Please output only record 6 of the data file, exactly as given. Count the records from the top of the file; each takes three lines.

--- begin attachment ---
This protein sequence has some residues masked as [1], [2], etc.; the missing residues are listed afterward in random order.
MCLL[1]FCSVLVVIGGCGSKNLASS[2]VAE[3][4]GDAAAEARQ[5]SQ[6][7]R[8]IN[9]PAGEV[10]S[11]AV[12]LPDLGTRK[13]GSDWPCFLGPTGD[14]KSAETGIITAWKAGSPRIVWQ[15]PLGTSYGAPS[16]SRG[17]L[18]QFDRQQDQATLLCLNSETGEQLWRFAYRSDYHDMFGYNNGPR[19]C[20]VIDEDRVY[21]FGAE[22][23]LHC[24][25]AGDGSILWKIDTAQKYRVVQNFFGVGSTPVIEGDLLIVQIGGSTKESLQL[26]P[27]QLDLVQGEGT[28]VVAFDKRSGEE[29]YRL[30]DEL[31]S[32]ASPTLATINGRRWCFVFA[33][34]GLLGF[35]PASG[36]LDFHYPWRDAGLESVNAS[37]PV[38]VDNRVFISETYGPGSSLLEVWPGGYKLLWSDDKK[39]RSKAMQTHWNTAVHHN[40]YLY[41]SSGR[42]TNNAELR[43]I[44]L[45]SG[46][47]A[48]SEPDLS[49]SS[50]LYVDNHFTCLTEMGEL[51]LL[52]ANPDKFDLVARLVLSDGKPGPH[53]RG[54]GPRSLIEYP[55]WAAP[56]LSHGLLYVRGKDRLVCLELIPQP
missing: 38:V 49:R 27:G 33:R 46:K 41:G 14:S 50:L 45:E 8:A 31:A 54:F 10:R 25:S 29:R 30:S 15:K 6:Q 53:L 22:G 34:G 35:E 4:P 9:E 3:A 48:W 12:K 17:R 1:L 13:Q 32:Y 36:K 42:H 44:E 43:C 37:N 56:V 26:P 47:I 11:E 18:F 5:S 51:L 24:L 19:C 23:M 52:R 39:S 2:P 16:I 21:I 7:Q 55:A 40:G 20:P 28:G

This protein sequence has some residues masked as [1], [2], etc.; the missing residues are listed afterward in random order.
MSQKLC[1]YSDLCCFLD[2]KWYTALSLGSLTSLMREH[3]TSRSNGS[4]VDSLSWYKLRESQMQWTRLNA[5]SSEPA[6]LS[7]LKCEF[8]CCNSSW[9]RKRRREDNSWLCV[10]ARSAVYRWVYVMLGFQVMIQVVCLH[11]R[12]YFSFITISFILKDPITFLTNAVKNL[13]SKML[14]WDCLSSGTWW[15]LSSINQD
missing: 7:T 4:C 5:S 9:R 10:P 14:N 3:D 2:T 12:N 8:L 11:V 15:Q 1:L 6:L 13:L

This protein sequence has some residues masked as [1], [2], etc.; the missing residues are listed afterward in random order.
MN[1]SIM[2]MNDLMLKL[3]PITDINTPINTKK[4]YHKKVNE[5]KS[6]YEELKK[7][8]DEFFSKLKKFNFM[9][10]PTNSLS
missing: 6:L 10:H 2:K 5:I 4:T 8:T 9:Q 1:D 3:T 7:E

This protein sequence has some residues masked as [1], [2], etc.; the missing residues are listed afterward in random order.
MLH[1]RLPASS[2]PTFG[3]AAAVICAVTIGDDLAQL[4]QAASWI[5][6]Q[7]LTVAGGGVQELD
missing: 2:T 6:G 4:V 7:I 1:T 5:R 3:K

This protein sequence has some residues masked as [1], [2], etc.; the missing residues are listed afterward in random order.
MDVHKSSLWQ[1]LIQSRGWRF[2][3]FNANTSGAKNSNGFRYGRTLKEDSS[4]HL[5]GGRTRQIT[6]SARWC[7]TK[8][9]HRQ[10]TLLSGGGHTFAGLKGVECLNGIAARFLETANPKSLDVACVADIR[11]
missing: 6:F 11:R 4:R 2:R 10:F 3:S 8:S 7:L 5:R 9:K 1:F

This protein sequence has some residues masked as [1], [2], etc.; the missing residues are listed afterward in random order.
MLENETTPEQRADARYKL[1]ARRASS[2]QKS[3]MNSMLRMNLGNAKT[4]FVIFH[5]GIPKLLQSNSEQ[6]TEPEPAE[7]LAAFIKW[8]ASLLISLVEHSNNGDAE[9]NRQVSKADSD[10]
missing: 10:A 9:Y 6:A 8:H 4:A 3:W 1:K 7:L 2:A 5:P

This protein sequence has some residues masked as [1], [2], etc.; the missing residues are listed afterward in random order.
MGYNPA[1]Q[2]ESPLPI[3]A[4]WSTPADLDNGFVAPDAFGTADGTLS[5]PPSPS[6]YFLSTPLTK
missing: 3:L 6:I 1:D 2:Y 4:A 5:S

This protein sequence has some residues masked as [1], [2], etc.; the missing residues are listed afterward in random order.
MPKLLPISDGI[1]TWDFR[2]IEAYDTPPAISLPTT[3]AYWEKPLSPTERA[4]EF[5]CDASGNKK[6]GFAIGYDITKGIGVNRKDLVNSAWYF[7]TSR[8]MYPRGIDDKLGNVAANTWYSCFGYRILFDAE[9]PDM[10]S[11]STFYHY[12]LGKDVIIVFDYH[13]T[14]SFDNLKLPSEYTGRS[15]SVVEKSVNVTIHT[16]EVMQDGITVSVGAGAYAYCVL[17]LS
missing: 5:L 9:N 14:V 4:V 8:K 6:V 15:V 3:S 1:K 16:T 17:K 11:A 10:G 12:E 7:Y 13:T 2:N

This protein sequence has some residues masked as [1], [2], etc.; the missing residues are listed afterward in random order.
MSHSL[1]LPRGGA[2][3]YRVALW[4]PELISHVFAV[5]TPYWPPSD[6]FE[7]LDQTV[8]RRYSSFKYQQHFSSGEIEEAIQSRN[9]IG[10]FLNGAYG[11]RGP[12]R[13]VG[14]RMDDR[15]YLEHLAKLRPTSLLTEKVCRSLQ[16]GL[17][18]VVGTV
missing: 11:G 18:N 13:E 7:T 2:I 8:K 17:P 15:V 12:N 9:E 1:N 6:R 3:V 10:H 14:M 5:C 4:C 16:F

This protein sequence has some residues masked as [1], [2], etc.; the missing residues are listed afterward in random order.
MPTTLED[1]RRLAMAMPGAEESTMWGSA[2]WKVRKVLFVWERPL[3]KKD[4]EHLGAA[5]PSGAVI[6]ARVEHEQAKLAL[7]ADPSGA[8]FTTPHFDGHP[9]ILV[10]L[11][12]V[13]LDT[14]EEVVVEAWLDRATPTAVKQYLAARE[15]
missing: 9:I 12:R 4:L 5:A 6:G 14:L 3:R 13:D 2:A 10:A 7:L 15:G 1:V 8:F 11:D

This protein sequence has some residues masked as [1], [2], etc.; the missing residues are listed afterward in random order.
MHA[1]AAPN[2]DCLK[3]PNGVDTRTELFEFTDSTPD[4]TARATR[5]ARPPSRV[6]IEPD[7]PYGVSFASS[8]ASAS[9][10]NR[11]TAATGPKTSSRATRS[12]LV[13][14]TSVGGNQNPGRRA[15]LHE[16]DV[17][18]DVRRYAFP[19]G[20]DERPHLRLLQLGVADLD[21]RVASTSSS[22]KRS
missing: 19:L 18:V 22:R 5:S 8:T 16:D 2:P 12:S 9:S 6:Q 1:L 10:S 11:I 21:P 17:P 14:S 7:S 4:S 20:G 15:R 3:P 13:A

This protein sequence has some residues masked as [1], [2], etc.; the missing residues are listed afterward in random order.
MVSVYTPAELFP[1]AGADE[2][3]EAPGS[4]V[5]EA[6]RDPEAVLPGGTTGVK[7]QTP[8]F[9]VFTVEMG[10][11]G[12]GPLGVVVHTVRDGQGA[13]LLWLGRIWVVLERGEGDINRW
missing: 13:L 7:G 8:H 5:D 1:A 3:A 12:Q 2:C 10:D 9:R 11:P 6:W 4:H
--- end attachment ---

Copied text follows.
This protein sequence has some residues masked as [1], [2], etc.; the missing residues are listed afterward in random order.
MLENETTPEQRADARYKL[1]ARRASS[2]QKS[3]MNSMLRMNLGNAKT[4]FVIFH[5]GIPKLLQSNSEQ[6]TEPEPAE[7]LAAFIKW[8]ASLLISLVEHSNNGDAE[9]NRQVSKADSD[10]
missing: 10:A 9:Y 6:A 8:H 4:A 3:W 1:K 7:L 2:A 5:P